Where does all the money go? (Glad you asked: Q&A church teaching).
So we're cheap. We Catholics ingloriously in·glo·ri·ous
1. Ignominious; disgraceful: Napoleon's inglorious end.
2. Not famous; obscure: an inglorious young writer. claim our place at the bottom of the statistical list, dead last among those of every religious stripe who pitch their pennies into the collection basket a small basket mounted on the end of a pole, used in churches to collect donations from those attending a church service; - the long pole allows the collector to hold the basket in front of those at the end of the pew, while the collector remains in the aisle.
See also: Basket . Thank God there's a lot of us because at two bucks apiece, it's the only way a parish is going to pay its bills.
But where does the money go? What happens to my fiver after I toss it in and the usher carries it away?
Off the top comes our support of the diocese. Just as the parish's only source of revenue is from the parishioners, the diocese gets its support solely from the parishes. So, depending on the diocese, somewhere between 10 and 20 percent of the collection goes to the head office.
Next in line is the parish staff. While church professionals still work for notoriously low wages, payroll is by far the biggest expense of the parish. Your administrator, pastoral associate, secretary, religious education director, music minister, youth minister, custodian, and other staffers all have rent to pay and families to support, and the church strives to pay a just wage, even to religious sisters and brothers. And it's not just the paychecks--Social Security, unemployment, health insurance, conferences, and retirement plans all add up.
Speaking of adding it up, don't forget the priest. While he may get a much smaller paycheck than the rest of the staff, you still pay for his housing, meals, telephone, cable or satellite, medical insurance, transportation, retirement, conventions, and retreats. He wants to redecorate re·dec·o·rate
v. re·dec·o·rat·ed, re·dec·o·rat·ing, re·dec·o·rates
To change the appearance or furnishings of; refurbish.
To change a decorative scheme. ? You pay for it. He throws a party? You pick up the tab. He has a taste for fancy Irish whiskey Irish whiskey
Whiskey made by the distillation of barley.
Noun 1. Irish whiskey - whiskey made in Ireland chiefly from barley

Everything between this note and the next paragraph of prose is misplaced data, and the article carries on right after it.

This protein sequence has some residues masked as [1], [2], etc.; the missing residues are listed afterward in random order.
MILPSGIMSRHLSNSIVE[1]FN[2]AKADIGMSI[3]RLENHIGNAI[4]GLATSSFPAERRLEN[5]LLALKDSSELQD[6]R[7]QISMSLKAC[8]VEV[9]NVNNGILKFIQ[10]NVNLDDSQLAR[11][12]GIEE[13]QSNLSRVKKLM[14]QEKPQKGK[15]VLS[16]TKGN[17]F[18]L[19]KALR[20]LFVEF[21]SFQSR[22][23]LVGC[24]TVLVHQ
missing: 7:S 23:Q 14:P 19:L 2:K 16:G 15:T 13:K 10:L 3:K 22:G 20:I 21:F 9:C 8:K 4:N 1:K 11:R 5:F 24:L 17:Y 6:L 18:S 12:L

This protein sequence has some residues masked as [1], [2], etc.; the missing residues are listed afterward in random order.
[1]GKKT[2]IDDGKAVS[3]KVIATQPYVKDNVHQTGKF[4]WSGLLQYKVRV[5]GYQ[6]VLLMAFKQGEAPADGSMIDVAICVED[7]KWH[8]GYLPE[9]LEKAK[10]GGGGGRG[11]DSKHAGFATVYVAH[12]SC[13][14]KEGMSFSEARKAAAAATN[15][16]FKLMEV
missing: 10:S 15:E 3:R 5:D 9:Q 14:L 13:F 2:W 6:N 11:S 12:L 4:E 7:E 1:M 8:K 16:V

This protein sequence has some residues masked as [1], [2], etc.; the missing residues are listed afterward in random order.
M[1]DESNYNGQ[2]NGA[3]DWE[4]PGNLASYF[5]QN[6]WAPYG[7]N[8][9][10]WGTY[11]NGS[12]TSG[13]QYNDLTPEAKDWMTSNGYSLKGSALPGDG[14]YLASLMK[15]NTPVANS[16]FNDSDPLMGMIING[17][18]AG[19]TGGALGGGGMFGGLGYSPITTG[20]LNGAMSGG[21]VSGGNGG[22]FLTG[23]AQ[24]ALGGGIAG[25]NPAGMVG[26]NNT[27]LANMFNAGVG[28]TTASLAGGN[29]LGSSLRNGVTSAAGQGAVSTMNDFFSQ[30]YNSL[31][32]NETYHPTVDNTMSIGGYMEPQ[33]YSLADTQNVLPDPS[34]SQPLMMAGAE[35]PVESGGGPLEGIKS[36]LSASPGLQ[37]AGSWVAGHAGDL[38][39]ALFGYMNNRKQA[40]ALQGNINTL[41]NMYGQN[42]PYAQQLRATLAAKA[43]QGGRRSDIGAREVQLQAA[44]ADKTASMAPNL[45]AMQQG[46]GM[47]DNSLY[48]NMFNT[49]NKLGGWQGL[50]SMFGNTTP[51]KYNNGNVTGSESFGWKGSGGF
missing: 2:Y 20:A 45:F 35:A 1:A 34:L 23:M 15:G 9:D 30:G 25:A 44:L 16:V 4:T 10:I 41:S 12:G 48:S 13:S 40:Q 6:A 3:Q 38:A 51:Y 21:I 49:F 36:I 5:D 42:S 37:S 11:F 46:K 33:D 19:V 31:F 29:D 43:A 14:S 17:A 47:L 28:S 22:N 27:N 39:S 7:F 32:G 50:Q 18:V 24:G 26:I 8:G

Irish whisky, Irish
whiskey, whisky - a liquor made from fermented mash of grain ? You're buying. All things considered All Things Considered (ATC) is a news radio program in the United States, broadcast on the National Public Radio network. It was the first news program on the network, and is broadcast live worldwide through several outlets. , some priests make a darn good living.
Then there's utilities: heat and air conditioning for the church, rectory, office, and other facilities; lights, trash, snow removal, grounds keeping; and the cost of maintaining big buildings, big equipment, and big parking lots is staggering.
Liturgical goodies mount up, too. Those candles aren't cheap, and the bread and wine, believe it or not, come from companies in business to make money.
And in case you haven't noticed lately, the church gets sued once in a while. The parish pays to maintain hefty liability insurance--not just for sex abuse litigation An action brought in court to enforce a particular right. The act or process of bringing a lawsuit in and of itself; a judicial contest; any dispute.
When a person begins a civil lawsuit, the person enters into a process called litigation. but also for when Mrs. Olivetti falls on the steps and tweaks her hip. And it's not just the premiums; the deductibles are murder, especially when there are multiple lawsuits.
So it takes mucho dinero to run the parish plant, and we should probably be a little looser with our lucre LUCRE. Gain, profit. Cl. des Lois Rom. h.t. . After all, we love our church--but oh, you checkbook!
PAUL BOUDREAU, a priest of the Diocese of Norwich Diocese of Norwich can refer to